What drives you?

My son, Sage, drives me every day. I always tell him that I wish I could see myself through his eyes because he believes in me at times when I feel like I might not. He’s always reminding me why I push myself because I am capable. He makes me the person that I want to be and reminds me that I’m not just working for myself. I’m working for him too. My successes are his successes.

What are some important lessons you have learned in your lifetime?

Mistakes are inevitable—learn from them. We are human and we’re not perfect. Letting people know that it’s okay to make mistakes helps by showing that we can learn from those situations [and helps promote a] growth mindset. Another valuable lesson that I have learned is that it’s okay to not be okay and to ask for help. Support systems matter and finding one that provides you support in the ways that you need is invaluable. I wouldn’t be here today without the amazing support system that has supported me throughout my journey.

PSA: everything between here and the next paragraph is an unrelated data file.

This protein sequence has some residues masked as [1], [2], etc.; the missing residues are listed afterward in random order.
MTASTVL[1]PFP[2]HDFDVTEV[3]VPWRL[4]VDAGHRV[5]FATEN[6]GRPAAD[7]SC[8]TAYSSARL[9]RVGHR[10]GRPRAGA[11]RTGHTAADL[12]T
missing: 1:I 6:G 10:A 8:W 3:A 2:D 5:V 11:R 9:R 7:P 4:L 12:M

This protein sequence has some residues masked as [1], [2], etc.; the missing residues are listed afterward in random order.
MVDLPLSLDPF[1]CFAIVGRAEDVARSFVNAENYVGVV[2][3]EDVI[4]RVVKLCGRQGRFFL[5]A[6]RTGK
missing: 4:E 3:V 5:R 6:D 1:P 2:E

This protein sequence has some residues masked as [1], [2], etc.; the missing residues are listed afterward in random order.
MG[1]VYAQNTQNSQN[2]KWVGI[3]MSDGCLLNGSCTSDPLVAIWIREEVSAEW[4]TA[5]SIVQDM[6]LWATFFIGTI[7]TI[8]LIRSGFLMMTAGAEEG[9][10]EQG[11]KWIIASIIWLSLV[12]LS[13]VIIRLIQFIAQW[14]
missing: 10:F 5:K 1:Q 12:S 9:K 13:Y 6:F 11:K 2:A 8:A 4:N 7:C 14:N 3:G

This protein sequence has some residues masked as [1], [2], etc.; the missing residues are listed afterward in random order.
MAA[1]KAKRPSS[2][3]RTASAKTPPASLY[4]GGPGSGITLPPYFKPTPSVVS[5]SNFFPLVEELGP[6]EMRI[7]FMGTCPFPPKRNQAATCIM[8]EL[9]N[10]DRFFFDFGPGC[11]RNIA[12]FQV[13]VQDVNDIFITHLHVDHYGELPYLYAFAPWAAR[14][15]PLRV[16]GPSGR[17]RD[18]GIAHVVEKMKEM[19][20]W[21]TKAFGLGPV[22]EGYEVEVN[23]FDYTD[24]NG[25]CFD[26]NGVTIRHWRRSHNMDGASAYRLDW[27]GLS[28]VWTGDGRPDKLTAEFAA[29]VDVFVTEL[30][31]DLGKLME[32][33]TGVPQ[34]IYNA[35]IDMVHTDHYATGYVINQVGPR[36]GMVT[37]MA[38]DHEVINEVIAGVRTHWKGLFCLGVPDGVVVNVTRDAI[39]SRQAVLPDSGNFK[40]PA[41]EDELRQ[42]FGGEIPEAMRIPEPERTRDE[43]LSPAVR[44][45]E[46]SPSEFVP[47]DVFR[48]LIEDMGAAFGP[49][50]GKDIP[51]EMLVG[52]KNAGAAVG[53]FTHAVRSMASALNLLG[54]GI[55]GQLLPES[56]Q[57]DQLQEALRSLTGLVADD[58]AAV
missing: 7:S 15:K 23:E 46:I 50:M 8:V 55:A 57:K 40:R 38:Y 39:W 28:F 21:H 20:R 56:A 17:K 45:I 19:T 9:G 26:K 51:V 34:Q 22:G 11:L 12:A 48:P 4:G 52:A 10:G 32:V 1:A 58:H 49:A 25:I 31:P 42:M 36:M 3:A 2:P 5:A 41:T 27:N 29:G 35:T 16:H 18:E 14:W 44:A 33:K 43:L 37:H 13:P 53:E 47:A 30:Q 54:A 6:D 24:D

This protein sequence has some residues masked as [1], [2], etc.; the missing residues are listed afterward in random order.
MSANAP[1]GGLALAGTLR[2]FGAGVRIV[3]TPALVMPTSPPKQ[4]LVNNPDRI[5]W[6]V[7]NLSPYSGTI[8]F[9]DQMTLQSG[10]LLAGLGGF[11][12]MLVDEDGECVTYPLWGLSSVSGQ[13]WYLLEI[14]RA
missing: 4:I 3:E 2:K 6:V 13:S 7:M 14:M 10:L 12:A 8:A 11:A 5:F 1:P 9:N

What are some of your favorite things to do in our community?

I love attending powwows and indigenous art fairs. I also love anything family-friendly that I can do with my son. We both love golfing and I have a soft spot in my heart for Special Olympics Golf. Monster hunting with Fargo Parks & Rec this summer was a highlight. My son and I also really love exploring new restaurants in the area. We are total foodies and love discovering new foods we love together.

What is your dream job and why?

My dream job was to always teach teachers. I knew when I started my doctoral program that I wanted to have an influence on education. I’m an alternative education graduate and non-traditional student. I am a prime example of a student who needed specific support in school to be successful. I wanted to help the next generation of students by instructing teachers how to better support students like me. I’m fortunate to be living my dream. My next step is to earn tenure.

Do you have any book or podcast recommendations for our readers?